For the next twenty minutes, the lights go out and my eyes rest for a bit.  Meantime, check this out. These 16 bags will go to the other patients also getting lasik done the same day I am. They contain eye drops and the safety goggles.  Dr. Parker performs lasik every two weeks and says it's gaining popularity, partly because he says the price has stabilized a bit.   That's also one of the reasons why I waited so long to have lasik done---money does talk.
"There's been some price fluctuations through the years. it started out pretty expensive, like any new technology. then, more people started doing it and the discount people came in. those places have now gone out of business, so now, it's come back up and finally stabilized at at a pretty uniform price now," said Dr. Parker.
You can expect to pay anywhere between $2500 to $4000 total for lasik.  after 20 minutes pass, Dr. Parker inspects my eyes and asks me my impression of the whole proceess.
"I was a little nervous, the pressure was weird, I felt it every once in awhile, but it went away quickly. I couldn't believe though that just as soon as I stook up I could see. I was walking and I could read a poster all the way across the room. I was blown away by that!" I told him.
Dr. Parker also points out while my new vision is now 20/20, there still may be a chance I'll have to wear reading glasses, later in my golden years.
" We can fix your distance vision, whether your're nearsighted, farsighted or have astigmatism, but natural aging of the eye, we can't help, so you may need reading glasses. A lot of people don't understand that. We try to explain that---they'll probably need reading glasses down the road, if they need them now," he says.
After some post-surgery insructions, I'm ready to walk out the door. I'll have to wear the safety goggles for the rest of the day.  After that, I only have to wear them to bed.  I also will put in a series of eye drops about four times daily for a week, and can't wear any eye makeup during that time either.  I'm still amazed at how well I'm already seeing right after the lasik, something Dr. Parker says he, too, sees with each patient.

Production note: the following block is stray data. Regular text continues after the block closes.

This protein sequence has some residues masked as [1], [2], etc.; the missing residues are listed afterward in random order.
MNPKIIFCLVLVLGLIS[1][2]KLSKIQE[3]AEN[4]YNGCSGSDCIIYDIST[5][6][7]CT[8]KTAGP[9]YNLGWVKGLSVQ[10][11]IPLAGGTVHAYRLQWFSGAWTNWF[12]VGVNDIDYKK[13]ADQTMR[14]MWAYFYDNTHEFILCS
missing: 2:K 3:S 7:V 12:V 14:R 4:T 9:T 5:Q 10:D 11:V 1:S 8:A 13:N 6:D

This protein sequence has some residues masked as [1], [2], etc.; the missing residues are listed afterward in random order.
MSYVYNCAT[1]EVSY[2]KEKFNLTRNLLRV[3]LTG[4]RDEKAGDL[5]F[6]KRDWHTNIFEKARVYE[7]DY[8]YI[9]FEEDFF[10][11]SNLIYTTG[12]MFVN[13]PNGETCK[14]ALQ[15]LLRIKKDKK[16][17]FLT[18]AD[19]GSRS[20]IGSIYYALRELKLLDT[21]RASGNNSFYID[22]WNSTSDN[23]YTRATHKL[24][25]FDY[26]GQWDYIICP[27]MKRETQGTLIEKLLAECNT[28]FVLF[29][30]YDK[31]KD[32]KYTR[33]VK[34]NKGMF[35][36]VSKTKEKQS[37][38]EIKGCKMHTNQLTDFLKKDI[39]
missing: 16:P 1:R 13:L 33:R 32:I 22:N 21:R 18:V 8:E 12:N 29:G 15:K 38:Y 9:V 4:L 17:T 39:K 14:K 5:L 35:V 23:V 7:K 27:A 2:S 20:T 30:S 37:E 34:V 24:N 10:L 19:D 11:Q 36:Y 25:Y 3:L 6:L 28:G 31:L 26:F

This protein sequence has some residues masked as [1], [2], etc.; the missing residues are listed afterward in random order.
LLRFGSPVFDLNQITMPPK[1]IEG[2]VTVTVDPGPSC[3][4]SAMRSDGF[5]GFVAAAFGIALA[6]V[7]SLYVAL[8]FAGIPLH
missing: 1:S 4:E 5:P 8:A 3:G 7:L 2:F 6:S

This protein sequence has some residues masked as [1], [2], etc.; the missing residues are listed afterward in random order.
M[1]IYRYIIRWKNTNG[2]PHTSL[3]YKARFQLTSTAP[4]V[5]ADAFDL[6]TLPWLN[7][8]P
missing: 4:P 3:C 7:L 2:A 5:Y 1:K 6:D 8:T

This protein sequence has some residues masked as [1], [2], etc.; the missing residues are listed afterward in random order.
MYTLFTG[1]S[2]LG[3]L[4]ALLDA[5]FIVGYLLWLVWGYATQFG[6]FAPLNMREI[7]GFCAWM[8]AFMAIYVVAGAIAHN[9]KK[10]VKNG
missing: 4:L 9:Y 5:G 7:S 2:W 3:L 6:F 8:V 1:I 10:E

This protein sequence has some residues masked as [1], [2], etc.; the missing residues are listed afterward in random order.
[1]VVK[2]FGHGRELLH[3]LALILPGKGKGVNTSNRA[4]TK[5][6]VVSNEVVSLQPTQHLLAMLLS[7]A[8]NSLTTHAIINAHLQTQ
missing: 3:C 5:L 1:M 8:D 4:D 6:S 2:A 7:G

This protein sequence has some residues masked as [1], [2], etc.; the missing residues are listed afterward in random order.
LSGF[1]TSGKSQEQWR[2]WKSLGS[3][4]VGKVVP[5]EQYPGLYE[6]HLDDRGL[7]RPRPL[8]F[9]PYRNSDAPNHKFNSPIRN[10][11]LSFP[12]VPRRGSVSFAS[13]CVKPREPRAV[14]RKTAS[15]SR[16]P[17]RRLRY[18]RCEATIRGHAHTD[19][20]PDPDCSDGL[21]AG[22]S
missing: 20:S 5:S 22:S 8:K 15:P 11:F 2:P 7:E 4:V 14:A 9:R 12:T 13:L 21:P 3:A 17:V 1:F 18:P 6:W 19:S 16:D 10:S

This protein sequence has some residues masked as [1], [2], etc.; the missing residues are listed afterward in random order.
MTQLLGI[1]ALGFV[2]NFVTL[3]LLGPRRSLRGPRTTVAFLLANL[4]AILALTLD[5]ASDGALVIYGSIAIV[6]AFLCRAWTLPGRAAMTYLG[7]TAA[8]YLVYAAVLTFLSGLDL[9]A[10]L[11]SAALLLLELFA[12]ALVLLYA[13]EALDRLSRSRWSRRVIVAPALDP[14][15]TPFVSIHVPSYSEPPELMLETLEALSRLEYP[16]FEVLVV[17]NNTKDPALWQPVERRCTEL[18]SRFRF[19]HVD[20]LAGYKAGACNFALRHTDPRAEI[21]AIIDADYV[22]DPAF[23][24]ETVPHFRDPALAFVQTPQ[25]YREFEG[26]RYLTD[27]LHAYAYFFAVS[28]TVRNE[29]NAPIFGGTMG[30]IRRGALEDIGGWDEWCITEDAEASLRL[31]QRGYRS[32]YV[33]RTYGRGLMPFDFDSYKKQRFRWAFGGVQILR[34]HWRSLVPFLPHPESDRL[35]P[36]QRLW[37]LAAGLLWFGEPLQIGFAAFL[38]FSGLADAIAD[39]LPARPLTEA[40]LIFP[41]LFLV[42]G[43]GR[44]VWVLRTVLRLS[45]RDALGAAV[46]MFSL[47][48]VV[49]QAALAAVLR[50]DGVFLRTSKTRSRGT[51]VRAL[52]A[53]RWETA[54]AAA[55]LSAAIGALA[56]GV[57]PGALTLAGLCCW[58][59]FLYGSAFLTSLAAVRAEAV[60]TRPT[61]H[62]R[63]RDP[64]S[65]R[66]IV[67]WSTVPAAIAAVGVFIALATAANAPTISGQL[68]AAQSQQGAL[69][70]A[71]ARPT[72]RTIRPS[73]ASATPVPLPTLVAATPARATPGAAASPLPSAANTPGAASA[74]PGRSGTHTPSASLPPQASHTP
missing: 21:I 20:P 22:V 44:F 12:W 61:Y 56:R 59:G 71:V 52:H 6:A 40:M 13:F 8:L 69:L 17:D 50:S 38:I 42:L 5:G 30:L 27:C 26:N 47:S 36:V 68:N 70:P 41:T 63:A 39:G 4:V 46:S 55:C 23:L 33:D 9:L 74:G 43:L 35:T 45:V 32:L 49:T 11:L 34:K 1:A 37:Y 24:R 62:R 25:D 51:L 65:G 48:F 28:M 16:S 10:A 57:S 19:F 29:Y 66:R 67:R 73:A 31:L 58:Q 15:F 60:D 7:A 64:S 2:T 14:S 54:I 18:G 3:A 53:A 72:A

"There are some occupations---firefighters, police officers---where it really benefits. Any line of work where you don't want to worry about glasses. I have a lot of mothers with young children tell me they're tired of waking up in the night, fumbling for their glasses and can't get to their children. Hunters come in and say it's great--it helps them not to have to carry contact lens cases and solution out in the woods. It just brings a whole new world and a whole new freedom to most people."
As for me, that new freedom allowed me to do something I've wanted to do for a long time:  dump my old eyeglasses into the charity box at the door of Dr. Parker's office!  Finally, I want to point out I'm not trying to sell anyone on getting Lasik, I just wanted to show you firsthand what the experience is like.  I'm personally very impressed wth the surgery and have had minimal side effects.  I had minor headaches about two days after the surgery and my eyes got a little dry at night. However, I have a problem with dry eyes beforehand, so that was alleviated with some artificial tear drops. 
If you're waiting for insurance to pick up the tab of lasik, Dr. Parker shares his opinion on that.  He believes that won't ever happen, becuase attempts have failed in the past and lasik is not something you have to do--most insurance companies consider the procedure as "cosmetic." 
If you're interested in Lasik, you'll need to be 18 with leveled prescription.  Contact any office that does the procedure; most offer free initial consultations.